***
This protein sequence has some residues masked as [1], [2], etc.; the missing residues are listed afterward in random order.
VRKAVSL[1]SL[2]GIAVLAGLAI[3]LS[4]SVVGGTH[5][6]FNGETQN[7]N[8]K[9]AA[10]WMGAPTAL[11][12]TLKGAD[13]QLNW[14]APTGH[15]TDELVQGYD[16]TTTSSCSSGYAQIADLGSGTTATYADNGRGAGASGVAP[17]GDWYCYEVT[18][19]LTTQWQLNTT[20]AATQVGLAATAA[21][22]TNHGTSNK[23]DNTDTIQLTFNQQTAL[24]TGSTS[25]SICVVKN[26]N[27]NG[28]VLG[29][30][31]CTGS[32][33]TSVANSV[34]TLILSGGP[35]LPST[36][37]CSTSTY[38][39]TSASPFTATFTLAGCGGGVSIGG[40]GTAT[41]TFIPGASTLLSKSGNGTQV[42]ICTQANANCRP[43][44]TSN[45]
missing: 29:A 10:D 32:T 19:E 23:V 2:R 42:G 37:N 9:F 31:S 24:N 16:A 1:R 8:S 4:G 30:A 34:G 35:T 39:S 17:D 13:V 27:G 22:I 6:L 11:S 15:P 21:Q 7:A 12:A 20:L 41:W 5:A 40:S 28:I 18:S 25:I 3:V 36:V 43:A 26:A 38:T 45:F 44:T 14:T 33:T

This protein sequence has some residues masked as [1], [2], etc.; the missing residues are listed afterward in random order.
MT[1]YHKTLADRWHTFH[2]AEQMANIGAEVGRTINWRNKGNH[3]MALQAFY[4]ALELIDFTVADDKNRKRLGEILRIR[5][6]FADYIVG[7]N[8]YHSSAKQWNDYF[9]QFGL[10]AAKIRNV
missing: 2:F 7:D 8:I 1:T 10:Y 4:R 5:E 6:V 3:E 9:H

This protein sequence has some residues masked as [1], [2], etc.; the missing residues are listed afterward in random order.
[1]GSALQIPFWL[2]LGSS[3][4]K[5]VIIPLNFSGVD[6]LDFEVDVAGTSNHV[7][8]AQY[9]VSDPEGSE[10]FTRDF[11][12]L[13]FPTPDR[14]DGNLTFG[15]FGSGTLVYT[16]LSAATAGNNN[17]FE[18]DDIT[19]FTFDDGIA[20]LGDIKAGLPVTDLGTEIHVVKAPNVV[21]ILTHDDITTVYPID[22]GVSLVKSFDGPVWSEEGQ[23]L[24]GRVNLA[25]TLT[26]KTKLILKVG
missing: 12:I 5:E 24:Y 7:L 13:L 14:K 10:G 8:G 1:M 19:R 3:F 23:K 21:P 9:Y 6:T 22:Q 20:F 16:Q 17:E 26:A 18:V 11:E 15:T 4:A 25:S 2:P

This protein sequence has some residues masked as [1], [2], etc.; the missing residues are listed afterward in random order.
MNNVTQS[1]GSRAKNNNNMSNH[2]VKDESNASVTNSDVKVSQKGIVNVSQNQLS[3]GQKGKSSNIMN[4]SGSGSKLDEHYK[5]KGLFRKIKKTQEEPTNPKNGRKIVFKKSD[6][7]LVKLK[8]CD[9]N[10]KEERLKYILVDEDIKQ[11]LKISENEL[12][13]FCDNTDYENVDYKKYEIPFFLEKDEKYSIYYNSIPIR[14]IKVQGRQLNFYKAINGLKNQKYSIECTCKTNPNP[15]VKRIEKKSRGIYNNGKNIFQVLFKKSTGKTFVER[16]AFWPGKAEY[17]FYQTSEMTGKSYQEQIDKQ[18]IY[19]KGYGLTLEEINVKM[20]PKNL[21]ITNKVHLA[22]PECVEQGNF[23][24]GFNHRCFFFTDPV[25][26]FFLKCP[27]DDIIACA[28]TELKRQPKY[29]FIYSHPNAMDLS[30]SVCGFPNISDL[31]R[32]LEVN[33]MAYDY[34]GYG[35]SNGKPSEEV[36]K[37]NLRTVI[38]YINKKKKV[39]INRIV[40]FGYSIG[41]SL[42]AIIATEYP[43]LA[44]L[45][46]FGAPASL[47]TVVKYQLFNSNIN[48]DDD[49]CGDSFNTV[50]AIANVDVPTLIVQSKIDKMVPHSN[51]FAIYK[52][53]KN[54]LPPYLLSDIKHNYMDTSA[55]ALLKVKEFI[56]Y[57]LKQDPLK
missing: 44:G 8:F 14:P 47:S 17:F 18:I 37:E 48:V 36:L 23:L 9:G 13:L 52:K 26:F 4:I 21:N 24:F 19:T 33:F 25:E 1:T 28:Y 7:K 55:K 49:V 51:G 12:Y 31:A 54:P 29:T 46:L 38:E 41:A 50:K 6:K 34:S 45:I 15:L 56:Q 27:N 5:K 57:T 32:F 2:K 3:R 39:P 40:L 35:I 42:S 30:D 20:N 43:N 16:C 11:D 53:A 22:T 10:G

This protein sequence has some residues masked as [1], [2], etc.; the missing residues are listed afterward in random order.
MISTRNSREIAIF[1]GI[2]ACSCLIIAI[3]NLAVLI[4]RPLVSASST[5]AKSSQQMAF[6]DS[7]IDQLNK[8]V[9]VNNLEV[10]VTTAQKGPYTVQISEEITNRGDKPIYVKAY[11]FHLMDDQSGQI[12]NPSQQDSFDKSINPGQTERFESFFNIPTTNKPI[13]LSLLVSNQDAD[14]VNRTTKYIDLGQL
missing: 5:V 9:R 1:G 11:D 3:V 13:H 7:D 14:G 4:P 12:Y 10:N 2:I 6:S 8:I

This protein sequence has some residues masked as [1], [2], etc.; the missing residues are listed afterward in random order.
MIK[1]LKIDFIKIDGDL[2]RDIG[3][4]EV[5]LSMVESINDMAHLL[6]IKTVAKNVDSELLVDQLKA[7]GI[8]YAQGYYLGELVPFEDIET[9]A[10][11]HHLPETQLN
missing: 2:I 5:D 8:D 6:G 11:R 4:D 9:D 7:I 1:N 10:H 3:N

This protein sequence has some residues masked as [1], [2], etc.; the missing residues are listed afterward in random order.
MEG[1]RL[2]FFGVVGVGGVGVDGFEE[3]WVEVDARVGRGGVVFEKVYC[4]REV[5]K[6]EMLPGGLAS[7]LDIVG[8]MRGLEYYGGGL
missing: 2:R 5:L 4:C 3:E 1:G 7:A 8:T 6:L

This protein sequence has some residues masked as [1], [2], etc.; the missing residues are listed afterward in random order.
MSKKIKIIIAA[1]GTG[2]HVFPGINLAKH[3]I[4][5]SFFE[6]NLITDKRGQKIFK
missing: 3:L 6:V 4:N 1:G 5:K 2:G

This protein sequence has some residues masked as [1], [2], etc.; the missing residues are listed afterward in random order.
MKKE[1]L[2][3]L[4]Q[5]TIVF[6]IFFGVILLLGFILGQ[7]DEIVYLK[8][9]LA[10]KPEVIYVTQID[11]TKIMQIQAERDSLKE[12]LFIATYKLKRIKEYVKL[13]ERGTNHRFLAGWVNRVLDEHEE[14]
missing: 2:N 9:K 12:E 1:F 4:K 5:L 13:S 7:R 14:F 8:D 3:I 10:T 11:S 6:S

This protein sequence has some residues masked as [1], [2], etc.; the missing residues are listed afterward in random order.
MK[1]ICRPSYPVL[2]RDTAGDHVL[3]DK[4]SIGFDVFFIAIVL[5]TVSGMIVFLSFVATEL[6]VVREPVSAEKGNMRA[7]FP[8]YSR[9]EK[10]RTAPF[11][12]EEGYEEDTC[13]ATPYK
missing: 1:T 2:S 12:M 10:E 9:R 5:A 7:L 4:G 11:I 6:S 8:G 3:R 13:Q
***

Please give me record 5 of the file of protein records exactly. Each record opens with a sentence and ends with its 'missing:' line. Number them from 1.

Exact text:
This protein sequence has some residues masked as [1], [2], etc.; the missing residues are listed afterward in random order.
MISTRNSREIAIF[1]GI[2]ACSCLIIAI[3]NLAVLI[4]RPLVSASST[5]AKSSQQMAF[6]DS[7]IDQLNK[8]V[9]VNNLEV[10]VTTAQKGPYTVQISEEITNRGDKPIYVKAY[11]FHLMDDQSGQI[12]NPSQQDSFDKSINPGQTERFESFFNIPTTNKPI[13]LSLLVSNQDAD[14]VNRTTKYIDLGQL
missing: 5:V 9:R 1:G 11:D 3:V 13:H 7:D 14:G 4:P 12:Y 10:N 2:I 6:S 8:I